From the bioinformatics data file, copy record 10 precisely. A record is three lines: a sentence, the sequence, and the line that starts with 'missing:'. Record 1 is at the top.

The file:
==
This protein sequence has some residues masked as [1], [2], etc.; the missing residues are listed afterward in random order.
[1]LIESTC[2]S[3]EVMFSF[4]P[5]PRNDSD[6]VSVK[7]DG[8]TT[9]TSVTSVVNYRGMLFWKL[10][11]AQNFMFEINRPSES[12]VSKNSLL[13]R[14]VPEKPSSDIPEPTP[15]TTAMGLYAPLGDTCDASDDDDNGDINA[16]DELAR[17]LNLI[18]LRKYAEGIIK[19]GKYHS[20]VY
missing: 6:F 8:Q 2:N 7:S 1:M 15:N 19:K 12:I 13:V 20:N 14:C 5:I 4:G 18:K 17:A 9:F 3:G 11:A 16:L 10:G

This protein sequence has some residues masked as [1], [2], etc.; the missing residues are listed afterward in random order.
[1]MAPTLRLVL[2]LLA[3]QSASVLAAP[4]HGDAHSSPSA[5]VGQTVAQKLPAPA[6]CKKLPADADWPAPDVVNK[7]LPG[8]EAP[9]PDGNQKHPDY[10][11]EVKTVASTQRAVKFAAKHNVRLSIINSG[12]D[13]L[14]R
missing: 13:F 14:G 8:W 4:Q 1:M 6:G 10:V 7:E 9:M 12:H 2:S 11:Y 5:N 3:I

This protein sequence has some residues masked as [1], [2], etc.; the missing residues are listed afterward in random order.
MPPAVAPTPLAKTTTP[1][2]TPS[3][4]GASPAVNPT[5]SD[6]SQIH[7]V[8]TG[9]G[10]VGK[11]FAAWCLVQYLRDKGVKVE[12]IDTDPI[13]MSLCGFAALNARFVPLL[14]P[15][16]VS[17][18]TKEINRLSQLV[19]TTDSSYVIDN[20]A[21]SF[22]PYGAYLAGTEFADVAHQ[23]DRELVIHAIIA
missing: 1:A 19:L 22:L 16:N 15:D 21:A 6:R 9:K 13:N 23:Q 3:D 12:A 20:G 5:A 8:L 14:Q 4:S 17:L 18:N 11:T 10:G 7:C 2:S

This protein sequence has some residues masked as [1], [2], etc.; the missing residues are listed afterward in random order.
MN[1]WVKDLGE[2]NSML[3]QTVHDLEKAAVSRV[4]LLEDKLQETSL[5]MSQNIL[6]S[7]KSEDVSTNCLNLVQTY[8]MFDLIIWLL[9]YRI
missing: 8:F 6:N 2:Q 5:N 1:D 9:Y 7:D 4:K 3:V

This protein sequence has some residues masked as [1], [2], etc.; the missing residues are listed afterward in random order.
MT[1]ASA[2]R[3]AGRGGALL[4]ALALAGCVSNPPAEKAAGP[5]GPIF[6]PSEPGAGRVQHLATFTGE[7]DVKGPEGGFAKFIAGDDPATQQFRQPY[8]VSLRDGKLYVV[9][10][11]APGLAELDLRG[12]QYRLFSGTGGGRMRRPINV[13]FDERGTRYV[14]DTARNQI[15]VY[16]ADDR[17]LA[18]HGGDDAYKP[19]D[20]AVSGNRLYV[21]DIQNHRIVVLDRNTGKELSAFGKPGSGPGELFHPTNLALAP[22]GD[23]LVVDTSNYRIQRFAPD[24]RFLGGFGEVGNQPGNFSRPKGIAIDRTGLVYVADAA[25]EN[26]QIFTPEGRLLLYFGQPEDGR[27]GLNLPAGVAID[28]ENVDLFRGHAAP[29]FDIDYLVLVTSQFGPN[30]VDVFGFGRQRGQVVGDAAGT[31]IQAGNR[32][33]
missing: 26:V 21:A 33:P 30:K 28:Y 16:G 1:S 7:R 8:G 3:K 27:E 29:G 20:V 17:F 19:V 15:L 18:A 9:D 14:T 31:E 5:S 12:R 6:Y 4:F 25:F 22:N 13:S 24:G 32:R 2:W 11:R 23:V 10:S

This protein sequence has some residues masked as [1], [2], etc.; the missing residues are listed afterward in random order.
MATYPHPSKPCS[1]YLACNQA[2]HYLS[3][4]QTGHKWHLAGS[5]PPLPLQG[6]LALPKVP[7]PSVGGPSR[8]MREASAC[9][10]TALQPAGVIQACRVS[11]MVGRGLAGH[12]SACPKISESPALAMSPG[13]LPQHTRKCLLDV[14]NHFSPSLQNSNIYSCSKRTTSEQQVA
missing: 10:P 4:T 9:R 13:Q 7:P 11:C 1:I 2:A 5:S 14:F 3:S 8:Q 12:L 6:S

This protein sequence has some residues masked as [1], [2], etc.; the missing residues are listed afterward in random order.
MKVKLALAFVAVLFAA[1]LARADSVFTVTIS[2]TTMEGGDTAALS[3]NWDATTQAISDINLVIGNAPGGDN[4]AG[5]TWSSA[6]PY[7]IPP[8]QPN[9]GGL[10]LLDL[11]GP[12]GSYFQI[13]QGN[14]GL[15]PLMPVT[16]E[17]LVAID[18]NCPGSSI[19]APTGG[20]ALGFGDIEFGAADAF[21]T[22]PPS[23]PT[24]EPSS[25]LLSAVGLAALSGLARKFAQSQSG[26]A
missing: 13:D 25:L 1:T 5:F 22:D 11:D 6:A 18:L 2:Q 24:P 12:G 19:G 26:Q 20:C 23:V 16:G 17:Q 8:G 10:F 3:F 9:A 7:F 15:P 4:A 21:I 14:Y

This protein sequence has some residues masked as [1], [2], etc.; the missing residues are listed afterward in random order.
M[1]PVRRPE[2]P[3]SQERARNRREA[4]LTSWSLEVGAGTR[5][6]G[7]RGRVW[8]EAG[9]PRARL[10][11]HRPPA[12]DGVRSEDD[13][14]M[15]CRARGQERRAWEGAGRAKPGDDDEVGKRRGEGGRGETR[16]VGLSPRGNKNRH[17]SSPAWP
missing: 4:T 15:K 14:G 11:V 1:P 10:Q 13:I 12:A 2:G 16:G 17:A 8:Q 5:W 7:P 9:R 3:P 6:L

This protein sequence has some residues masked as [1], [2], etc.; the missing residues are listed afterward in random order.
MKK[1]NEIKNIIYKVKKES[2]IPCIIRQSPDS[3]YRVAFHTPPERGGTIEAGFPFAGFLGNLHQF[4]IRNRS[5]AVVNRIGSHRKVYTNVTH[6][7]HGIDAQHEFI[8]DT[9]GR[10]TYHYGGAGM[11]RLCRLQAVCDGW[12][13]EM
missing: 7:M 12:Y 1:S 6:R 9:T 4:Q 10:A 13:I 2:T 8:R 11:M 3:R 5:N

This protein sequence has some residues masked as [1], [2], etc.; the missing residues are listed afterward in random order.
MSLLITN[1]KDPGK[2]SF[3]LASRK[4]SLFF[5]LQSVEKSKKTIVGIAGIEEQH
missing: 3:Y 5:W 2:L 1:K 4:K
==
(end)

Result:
This protein sequence has some residues masked as [1], [2], etc.; the missing residues are listed afterward in random order.
MSLLITN[1]KDPGK[2]SF[3]LASRK[4]SLFF[5]LQSVEKSKKTIVGIAGIEEQH
missing: 3:Y 5:W 2:L 1:K 4:K